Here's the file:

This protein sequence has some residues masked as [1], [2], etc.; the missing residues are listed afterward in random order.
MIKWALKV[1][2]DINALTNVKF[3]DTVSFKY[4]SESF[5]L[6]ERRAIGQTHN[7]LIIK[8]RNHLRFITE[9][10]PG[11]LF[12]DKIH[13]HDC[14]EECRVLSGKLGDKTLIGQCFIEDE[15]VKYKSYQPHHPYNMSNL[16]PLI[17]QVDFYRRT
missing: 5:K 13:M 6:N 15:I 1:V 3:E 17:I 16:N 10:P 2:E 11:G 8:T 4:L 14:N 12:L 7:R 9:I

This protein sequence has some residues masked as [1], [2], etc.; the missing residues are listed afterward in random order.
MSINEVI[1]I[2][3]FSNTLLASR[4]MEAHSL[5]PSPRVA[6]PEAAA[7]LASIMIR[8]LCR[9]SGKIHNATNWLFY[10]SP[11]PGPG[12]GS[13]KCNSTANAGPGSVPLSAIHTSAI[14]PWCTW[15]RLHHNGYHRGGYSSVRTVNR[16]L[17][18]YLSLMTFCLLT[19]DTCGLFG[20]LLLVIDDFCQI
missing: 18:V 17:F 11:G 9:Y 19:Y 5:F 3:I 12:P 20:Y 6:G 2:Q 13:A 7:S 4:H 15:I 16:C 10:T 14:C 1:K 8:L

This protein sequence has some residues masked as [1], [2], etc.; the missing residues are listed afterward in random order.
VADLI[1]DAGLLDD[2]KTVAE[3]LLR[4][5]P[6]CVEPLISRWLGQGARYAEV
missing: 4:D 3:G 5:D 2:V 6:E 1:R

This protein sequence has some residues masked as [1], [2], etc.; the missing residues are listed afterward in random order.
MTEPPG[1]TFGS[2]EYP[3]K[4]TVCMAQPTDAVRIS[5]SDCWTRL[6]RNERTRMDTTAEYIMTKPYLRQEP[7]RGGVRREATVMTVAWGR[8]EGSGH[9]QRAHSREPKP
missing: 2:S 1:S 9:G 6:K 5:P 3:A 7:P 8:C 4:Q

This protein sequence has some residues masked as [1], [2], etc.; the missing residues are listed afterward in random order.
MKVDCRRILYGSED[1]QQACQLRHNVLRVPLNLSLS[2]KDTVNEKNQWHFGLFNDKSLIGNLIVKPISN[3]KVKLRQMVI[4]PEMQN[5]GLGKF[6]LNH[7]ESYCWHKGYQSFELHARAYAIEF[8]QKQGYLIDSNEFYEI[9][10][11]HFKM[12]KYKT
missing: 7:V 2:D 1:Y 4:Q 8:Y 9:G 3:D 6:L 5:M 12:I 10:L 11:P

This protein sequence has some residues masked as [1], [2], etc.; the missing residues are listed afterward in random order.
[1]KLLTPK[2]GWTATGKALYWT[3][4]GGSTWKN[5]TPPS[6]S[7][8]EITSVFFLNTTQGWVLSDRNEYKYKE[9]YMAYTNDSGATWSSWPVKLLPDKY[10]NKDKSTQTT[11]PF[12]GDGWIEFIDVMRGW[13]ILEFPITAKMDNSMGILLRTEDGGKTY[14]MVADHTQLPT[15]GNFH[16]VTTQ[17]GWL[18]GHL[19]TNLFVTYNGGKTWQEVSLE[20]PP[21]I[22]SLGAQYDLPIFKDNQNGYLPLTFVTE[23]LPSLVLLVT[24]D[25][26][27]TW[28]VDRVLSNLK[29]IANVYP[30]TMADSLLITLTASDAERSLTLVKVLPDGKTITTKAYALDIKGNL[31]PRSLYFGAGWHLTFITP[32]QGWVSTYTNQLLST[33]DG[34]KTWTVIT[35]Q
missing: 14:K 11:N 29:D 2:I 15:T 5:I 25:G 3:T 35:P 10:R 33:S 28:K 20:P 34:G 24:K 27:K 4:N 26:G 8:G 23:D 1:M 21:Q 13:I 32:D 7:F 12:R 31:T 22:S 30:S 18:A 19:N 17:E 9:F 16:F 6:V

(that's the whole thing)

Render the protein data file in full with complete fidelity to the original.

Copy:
This protein sequence has some residues masked as [1], [2], etc.; the missing residues are listed afterward in random order.
MIKWALKV[1][2]DINALTNVKF[3]DTVSFKY[4]SESF[5]L[6]ERRAIGQTHN[7]LIIK[8]RNHLRFITE[9][10]PG[11]LF[12]DKIH[13]HDC[14]EECRVLSGKLGDKTLIGQCFIEDE[15]VKYKSYQPHHPYNMSNL[16]PLI[17]QVDFYRRT
missing: 5:K 13:M 6:N 15:I 1:V 3:E 17:I 16:N 10:P 2:E 11:G 8:T 4:L 14:N 12:L 7:R 9:I

This protein sequence has some residues masked as [1], [2], etc.; the missing residues are listed afterward in random order.
MSINEVI[1]I[2][3]FSNTLLASR[4]MEAHSL[5]PSPRVA[6]PEAAA[7]LASIMIR[8]LCR[9]SGKIHNATNWLFY[10]SP[11]PGPG[12]GS[13]KCNSTANAGPGSVPLSAIHTSAI[14]PWCTW[15]RLHHNGYHRGGYSSVRTVNR[16]L[17][18]YLSLMTFCLLT[19]DTCGLFG[20]LLLVIDDFCQI
missing: 18:V 17:F 11:G 9:Y 19:Y 5:F 3:I 12:P 20:Y 6:G 2:Q 13:A 7:S 4:H 15:I 16:C 10:T 14:C 1:K 8:L

This protein sequence has some residues masked as [1], [2], etc.; the missing residues are listed afterward in random order.
VADLI[1]DAGLLDD[2]KTVAE[3]LLR[4][5]P[6]CVEPLISRWLGQGARYAEV
missing: 4:D 3:G 5:D 2:V 6:E 1:R

This protein sequence has some residues masked as [1], [2], etc.; the missing residues are listed afterward in random order.
MTEPPG[1]TFGS[2]EYP[3]K[4]TVCMAQPTDAVRIS[5]SDCWTRL[6]RNERTRMDTTAEYIMTKPYLRQEP[7]RGGVRREATVMTVAWGR[8]EGSGH[9]QRAHSREPKP
missing: 2:S 1:S 9:G 6:K 5:P 3:A 7:P 8:C 4:Q

This protein sequence has some residues masked as [1], [2], etc.; the missing residues are listed afterward in random order.
MKVDCRRILYGSED[1]QQACQLRHNVLRVPLNLSLS[2]KDTVNEKNQWHFGLFNDKSLIGNLIVKPISN[3]KVKLRQMVI[4]PEMQN[5]GLGKF[6]LNH[7]ESYCWHKGYQSFELHARAYAIEF[8]QKQGYLIDSNEFYEI[9][10][11]HFKM[12]KYKT
missing: 7:V 2:D 1:Y 4:Q 8:Y 9:G 3:D 6:L 5:M 12:I 10:L 11:P

This protein sequence has some residues masked as [1], [2], etc.; the missing residues are listed afterward in random order.
[1]KLLTPK[2]GWTATGKALYWT[3][4]GGSTWKN[5]TPPS[6]S[7][8]EITSVFFLNTTQGWVLSDRNEYKYKE[9]YMAYTNDSGATWSSWPVKLLPDKY[10]NKDKSTQTT[11]PF[12]GDGWIEFIDVMRGW[13]ILEFPITAKMDNSMGILLRTEDGGKTY[14]MVADHTQLPT[15]GNFH[16]VTTQ[17]GWL[18]GHL[19]TNLFVTYNGGKTWQEVSLE[20]PP[21]I[22]SLGAQYDLPIFKDNQNGYLPLTFVTE[23]LPSLVLLVT[24]D[25][26][27]TW[28]VDRVLSNLK[29]IANVYP[30]TMADSLLITLTASDAERSLTLVKVLPDGKTITTKAYALDIKGNL[31]PRSLYFGAGWHLTFITP[32]QGWVSTYTNQLLST[33]DG[34]KTWTVIT[35]Q
missing: 14:K 11:N 29:D 2:I 15:T 5:I 25:G 3:T 35:P 10:R 33:S 28:K 20:P 34:G 24:K 27:K 4:N 26:G 8:G 23:D 1:M 21:Q 13:I 32:D 7:F 12:R 31:T 22:S 30:S 18:A 19:N 17:E 9:F 16:F 6:V